The government of Samoa has locked out Prime Minister-Elect Fiame Naomi Mata’afa and her supporters out of the parliament building on May 23, refusing a transition of power.
Police and locked doors confronted Mata’afa, who won an election last month, on the day the parliament was due to convene to swear in a new government for the first time in four decades, plunging the Pacific country into a political crisis.
“We are here to uphold the orders of the supreme court and convene parliament,” Mata’afa said outside the building in the capital of Apia, as reported by Samoan journalist Lagipoiva Cherelle Jackson.
The chief justice and judiciary and police commissioner were also locked out of the building.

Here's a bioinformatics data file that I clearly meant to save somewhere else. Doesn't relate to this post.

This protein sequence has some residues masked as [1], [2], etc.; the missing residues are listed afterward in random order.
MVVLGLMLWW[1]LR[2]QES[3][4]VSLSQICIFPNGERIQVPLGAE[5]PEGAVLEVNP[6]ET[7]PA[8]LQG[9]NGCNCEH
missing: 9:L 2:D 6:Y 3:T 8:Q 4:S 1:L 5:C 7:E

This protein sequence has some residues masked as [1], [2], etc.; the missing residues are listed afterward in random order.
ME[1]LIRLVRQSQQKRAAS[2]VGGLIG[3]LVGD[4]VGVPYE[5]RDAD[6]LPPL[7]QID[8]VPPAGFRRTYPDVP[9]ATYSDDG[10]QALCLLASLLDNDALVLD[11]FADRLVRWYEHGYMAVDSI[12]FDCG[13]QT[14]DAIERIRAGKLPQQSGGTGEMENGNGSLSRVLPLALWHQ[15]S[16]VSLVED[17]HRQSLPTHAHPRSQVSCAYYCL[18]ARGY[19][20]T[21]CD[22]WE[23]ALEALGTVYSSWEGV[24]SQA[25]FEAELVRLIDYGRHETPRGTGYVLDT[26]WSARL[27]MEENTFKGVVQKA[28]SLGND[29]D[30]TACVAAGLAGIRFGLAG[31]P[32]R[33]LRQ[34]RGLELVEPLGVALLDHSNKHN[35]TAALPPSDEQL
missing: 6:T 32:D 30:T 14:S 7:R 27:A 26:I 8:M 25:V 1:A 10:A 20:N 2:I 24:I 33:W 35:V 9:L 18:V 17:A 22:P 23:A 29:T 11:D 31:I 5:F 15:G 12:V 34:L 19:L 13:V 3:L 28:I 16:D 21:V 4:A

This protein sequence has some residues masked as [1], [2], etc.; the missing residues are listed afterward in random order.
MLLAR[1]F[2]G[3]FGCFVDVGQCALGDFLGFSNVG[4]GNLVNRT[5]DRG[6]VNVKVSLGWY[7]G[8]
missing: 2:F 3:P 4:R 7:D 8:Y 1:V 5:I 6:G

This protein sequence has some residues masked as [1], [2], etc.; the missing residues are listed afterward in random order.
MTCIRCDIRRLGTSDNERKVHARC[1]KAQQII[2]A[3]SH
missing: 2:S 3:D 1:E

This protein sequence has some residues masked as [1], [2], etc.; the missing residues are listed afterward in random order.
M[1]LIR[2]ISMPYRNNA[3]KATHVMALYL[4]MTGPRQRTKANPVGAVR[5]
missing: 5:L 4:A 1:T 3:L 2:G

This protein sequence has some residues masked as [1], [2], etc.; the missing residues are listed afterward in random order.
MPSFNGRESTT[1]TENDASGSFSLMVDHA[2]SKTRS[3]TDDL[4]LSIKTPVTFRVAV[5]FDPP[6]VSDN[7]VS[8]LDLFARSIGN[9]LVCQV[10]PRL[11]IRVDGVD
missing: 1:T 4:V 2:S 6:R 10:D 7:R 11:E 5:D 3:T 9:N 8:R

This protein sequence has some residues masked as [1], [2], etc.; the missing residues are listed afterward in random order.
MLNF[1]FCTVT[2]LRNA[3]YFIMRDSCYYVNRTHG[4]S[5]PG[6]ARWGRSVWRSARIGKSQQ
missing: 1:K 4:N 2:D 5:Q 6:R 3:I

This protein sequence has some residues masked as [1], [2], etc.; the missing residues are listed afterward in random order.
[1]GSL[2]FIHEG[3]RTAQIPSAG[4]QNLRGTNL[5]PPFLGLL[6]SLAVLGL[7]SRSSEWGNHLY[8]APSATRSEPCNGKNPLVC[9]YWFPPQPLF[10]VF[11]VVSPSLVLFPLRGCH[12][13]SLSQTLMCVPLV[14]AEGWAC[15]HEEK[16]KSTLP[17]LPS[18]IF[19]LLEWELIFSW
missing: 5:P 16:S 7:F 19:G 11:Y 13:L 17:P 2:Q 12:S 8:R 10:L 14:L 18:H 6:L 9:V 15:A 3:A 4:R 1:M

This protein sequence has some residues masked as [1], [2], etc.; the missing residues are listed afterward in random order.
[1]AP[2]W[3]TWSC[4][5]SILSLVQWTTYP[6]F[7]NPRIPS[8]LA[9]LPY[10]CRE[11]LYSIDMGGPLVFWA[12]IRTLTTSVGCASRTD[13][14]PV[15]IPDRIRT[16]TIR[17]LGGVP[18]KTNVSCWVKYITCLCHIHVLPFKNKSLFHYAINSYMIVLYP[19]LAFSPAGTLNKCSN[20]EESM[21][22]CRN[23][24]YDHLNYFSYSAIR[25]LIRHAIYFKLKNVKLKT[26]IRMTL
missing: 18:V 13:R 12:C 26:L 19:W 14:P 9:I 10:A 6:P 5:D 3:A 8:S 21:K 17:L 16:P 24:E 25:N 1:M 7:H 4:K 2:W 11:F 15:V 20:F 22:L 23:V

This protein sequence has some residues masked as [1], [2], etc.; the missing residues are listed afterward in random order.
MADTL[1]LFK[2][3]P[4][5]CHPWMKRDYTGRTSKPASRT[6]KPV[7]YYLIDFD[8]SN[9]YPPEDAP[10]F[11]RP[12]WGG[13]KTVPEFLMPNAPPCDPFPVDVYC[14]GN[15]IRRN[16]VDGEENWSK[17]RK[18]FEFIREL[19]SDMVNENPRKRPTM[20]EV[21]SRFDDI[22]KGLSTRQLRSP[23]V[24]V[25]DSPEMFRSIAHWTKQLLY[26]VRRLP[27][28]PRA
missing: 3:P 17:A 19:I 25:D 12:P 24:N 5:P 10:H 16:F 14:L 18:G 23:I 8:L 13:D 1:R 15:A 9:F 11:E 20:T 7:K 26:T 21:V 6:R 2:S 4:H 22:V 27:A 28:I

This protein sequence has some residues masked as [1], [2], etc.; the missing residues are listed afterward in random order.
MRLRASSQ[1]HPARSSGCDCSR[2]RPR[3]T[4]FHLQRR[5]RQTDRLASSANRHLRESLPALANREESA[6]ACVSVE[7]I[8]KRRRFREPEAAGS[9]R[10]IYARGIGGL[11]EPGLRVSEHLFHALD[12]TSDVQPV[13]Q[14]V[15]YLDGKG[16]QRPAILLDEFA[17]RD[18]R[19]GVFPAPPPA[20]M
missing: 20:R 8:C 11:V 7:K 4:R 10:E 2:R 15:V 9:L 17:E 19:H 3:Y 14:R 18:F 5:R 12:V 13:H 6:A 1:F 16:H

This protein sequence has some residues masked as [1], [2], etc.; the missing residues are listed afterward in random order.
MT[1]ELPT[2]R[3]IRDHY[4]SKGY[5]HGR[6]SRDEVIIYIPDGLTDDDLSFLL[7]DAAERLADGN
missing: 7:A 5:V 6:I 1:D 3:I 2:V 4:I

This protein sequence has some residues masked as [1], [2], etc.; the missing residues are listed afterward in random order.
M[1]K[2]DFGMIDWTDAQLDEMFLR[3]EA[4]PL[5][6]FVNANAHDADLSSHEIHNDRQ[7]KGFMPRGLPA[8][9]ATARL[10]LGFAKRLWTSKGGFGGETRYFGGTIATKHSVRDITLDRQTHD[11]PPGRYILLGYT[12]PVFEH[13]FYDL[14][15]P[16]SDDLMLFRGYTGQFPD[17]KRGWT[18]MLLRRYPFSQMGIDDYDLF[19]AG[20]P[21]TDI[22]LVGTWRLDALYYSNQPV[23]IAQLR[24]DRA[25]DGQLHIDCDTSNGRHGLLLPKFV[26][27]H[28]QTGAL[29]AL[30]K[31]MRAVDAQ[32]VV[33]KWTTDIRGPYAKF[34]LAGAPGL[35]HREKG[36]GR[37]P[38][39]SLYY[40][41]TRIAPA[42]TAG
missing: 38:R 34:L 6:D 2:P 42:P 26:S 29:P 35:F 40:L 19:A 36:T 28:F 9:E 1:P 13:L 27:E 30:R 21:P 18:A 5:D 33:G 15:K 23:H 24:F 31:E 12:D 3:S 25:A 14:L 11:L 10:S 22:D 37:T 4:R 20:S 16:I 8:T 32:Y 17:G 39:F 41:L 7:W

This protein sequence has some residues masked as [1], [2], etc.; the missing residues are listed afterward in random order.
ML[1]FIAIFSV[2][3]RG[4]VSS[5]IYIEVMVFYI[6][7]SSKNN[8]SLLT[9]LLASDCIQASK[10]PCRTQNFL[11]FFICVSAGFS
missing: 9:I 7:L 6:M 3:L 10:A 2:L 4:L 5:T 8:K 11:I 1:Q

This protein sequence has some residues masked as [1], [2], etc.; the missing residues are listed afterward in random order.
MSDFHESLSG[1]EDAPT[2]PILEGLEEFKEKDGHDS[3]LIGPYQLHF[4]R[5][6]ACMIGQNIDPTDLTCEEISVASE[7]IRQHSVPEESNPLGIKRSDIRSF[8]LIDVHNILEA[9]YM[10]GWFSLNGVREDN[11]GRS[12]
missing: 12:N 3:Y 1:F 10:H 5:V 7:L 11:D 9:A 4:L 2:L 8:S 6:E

Tuilaepa Sailele Malielegaoi, who served as the prime minister for 22 years before his unexpected defeat in the elections, claimed that he was still in charge.
“There is only one government in Samoa, even if we are just the custodian government. We remain in this role and operate business as usual,” Malielegaoi said at a press conference, as translated by Jackson on Twitter.
Malielegao also accused Mata’afa and her supporters of “trying to use force to open the House of Parliament.”
“We will continue to sit here in the hallowed grounds of parliament that belongs to our people. If you will not let us into the house, we will stay here. We have all waited, they have all waited, the Paramount Chiefs, the Chiefs and all of us,” Mata’afa said outside the locked doors.
Last week, Head of State Tuimalealiifano Va’aletoa Sualauvi II wrote in a proclamation last week that he was suspending the parliament “for reasons that I will make known in due course.”
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